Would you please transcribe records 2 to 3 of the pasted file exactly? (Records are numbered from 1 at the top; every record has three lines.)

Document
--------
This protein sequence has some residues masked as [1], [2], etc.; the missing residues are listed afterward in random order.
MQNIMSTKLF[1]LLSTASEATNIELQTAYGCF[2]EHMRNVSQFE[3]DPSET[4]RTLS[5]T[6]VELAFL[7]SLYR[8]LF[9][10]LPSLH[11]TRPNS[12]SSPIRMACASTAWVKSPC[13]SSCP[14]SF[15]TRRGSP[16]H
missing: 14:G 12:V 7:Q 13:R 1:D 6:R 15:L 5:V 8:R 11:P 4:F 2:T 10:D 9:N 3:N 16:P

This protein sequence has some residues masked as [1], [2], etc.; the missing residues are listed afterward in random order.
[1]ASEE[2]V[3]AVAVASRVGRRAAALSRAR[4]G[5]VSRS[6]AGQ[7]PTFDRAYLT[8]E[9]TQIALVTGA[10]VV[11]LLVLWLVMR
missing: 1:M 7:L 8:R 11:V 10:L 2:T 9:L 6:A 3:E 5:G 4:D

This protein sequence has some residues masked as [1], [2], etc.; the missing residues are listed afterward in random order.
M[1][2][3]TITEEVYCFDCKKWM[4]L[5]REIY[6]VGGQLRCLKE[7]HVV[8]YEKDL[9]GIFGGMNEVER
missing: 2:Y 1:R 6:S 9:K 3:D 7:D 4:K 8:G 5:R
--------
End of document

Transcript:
This protein sequence has some residues masked as [1], [2], etc.; the missing residues are listed afterward in random order.
[1]ASEE[2]V[3]AVAVASRVGRRAAALSRAR[4]G[5]VSRS[6]AGQ[7]PTFDRAYLT[8]E[9]TQIALVTGA[10]VV[11]LLVLWLVMR
missing: 1:M 7:L 8:R 11:V 10:L 2:T 9:L 6:A 3:E 5:G 4:D

This protein sequence has some residues masked as [1], [2], etc.; the missing residues are listed afterward in random order.
M[1][2][3]TITEEVYCFDCKKWM[4]L[5]REIY[6]VGGQLRCLKE[7]HVV[8]YEKDL[9]GIFGGMNEVER
missing: 2:Y 1:R 6:S 9:K 3:D 7:D 4:K 8:G 5:R